Ammon Bundy, the leader of the American paramilitary militants who have been occupying the Malheur National Wildlife Refuge, a federal nature reserve located south of Burns, Oregon since Jan. 3, 2016, isn’t exactly a nobody from nowhere.

He is someone fairly popular among ranchers in Nevada, his home state. In April 2014 in the town of Bunkerville, Bundy — who was arrested on Jan. 26 with his two brothers — staged a noisy protest against the rangers called in to confiscate his livestock, after he and his entire family had refused to pay grazing taxes.

This rancher, who always appears in front of the camera with a massive cowboy hat and a twisted sneer, was even then calling on his organization’s hotheads to respond to the authorities’ intervention through rallies, declarations in front of TV cameras against Washington’s tyranny and ultranationalist flags flapping in the wind. Evidently, the call did not fall on deaf ears, even though at that time the theatrical protest was extinguished without the dramatic results of Jan. 26.

Ranchers’ Rationale

There was substance, however, in the fear that the militant ranchers’ protest could have spread from rural southeast Oregon through to Nevada. In these parts, there are ancient roots beneath the cowboy ranchers’ protest. They were the main players in the bloody gunfight on the road between the federal area, where the other 150 militant extremists were barricaded, and the Burns hospital. Known in the U.S. as the Sagebrush Rebellion, it is an age-old struggle for control over part of the federal government’s millions of acres of land in Oregon and other western American states.

Even if they do not share the more violent, outspoken actions of the militants from Bundy’s Citizens for Constitutional Freedom, local ranchers are almost all in agreement over accusing Washington of wanting to overturn the right of free grazing inside federal territories and hunting within nature reserves. It is not a directly political issue for them, notwithstanding the ultranationalist and anti-government rhetoric utilized by every militant cowboy arrested in Oregon on Jan. 26.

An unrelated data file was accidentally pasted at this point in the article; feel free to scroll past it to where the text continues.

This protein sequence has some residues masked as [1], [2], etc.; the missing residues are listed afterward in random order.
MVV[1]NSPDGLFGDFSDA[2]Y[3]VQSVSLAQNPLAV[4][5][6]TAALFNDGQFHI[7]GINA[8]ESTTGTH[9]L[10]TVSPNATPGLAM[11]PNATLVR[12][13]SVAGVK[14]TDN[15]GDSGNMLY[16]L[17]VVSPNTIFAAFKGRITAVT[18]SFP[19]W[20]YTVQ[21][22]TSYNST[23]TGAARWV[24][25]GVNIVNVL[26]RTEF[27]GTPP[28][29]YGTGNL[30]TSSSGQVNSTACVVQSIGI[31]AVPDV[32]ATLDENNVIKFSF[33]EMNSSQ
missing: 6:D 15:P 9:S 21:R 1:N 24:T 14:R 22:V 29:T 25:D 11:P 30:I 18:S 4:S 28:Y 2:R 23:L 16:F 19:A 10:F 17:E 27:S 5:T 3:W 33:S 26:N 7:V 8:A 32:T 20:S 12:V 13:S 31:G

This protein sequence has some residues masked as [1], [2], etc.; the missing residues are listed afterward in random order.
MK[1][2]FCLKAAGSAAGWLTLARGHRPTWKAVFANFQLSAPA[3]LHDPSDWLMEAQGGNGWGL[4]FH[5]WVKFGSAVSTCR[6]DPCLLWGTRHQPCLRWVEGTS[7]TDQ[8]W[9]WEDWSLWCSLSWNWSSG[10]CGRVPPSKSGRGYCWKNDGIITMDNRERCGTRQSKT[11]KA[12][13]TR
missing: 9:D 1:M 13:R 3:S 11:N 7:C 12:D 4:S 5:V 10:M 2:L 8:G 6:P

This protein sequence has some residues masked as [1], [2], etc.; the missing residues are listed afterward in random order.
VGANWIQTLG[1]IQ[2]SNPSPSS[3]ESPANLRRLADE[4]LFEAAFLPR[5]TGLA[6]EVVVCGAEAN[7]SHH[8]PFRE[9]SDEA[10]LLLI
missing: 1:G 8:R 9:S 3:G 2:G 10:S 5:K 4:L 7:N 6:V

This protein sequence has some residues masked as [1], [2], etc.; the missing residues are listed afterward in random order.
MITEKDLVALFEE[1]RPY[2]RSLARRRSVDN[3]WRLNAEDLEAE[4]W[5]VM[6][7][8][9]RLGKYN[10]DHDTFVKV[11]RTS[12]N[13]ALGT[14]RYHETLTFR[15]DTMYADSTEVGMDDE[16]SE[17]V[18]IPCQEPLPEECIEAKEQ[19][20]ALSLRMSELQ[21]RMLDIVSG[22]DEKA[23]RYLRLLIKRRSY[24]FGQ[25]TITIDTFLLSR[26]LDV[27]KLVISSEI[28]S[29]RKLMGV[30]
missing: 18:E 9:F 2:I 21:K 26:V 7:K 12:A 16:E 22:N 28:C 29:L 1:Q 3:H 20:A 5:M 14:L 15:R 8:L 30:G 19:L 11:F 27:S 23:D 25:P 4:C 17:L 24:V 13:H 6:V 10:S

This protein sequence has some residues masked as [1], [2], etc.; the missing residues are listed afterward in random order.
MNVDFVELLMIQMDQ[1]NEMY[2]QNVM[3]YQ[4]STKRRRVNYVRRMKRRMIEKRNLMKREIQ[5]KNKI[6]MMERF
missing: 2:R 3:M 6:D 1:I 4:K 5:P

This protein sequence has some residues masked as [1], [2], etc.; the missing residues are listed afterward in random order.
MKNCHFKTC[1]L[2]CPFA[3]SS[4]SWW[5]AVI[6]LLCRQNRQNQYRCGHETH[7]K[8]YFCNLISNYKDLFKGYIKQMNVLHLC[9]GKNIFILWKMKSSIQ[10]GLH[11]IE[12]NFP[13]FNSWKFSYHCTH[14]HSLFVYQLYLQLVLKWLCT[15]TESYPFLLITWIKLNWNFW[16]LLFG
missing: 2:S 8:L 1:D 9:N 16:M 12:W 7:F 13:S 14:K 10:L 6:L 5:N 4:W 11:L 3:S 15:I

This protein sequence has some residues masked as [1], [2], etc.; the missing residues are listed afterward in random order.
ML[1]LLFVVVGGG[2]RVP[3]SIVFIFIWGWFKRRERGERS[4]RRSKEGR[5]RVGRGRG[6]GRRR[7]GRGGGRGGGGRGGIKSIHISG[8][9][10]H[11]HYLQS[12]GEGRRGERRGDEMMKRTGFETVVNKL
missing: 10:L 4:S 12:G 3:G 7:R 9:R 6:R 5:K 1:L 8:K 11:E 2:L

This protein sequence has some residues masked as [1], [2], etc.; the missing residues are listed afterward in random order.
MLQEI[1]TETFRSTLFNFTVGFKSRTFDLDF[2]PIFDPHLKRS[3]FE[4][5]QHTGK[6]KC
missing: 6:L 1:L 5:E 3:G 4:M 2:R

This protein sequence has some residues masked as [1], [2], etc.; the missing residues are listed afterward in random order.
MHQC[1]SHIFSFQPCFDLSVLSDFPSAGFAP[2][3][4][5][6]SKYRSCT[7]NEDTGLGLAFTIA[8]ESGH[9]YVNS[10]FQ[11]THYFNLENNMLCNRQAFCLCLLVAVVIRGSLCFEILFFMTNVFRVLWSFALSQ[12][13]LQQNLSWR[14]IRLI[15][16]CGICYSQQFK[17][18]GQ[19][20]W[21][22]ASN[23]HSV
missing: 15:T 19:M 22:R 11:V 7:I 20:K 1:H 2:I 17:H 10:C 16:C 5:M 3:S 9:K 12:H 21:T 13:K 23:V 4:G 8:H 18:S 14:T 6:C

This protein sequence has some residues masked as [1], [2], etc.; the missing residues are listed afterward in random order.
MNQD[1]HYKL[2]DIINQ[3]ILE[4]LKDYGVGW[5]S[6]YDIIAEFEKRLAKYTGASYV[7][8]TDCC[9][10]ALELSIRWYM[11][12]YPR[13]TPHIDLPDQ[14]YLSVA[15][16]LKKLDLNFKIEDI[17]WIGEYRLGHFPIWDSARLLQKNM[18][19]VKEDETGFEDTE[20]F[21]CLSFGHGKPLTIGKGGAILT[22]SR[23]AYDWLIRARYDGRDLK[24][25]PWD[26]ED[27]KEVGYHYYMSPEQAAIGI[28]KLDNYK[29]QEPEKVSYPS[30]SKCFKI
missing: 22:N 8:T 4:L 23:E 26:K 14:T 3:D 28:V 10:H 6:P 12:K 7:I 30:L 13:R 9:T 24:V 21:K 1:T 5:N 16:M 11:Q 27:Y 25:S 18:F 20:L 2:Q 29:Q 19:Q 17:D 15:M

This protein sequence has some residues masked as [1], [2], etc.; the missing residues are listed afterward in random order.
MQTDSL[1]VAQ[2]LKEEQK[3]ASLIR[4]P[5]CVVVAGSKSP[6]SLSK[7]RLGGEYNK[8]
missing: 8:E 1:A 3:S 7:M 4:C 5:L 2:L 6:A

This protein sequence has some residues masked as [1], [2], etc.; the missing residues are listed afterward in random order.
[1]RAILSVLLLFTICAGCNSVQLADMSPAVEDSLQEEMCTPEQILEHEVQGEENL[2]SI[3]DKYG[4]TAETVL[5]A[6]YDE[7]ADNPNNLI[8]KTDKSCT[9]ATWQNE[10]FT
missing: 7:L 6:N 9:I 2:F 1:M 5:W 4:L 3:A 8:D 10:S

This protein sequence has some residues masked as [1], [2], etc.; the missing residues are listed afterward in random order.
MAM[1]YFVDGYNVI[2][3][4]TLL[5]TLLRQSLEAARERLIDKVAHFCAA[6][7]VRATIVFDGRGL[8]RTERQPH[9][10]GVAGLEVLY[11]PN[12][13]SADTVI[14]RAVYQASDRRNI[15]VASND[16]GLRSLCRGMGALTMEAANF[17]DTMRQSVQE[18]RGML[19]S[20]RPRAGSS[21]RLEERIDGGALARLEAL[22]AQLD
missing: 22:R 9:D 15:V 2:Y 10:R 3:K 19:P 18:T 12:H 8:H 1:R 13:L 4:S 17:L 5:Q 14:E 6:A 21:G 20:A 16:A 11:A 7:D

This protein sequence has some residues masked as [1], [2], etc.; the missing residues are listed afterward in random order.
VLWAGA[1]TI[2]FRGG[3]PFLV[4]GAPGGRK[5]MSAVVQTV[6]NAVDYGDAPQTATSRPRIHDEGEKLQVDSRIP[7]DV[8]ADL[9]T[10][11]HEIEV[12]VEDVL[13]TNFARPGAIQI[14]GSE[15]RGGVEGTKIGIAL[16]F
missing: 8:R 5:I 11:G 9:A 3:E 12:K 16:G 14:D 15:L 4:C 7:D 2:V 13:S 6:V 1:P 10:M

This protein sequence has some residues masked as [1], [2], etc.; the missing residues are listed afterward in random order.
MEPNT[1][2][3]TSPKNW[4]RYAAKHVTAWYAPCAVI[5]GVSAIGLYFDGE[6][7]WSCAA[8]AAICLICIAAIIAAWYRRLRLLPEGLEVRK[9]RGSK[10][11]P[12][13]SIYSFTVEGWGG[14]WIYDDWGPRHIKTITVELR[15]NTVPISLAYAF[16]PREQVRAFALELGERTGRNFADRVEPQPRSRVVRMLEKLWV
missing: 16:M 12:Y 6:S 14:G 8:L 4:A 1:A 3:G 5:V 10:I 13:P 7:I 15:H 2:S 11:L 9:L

For the area’s ranchers, it is a question of survival, or their natural right to ranch and graze just as their forefathers have done for centuries, according to them: pelt hunters, gold prospectors and ranchers who, according to widespread interpretation in these parts, contributed to settling these lands and reclaiming the old West from the Indians without — and in some cases despite — the central government’s assistance. The fact that all members of Bundy’s organization are on the extreme right is not the main issue in this story, despite what the American media maintains. At the core of this protest is the legend of settling the West.

Cowboys and the Legend of the West

Emanating from the ranchers’ age-old diffidence toward Washington is the echo of every American’s rejection of abuse by the central government, a sentiment that runs deep in these territories. There is the myth of the West’s settlement as a personal and collective epic. There exists the hard-to-kill idea that the Old West was won and settled, up until just a few decades ago, only thanks to the sweat and initiative of American whites — without aid from the central government.

In actuality, from at least the end of the 1800s, after the Indian genocide and the central government’s expansion, the soil and lands of the West have been largely federal property – with the land and water rented out to the ranchers. It is also true that the settling of the West, with the impressive construction of dams and highways, has continued to occur even outside the western territories thanks to the expansion and finances of central government, as attested by Gilberto Oneto, a federal historian.

However, the legends endure, often nurtured by the movie industry. The Bundy brothers, having organized a nearly hundred-strong militia, are proof. For them, the legend of the West belongs to them and their forefathers; what right does the state have to violate these rights, won with the blood and sweat of their ancestors? Why pay rent for land they consider to be their property? In America, legends are hard to kill.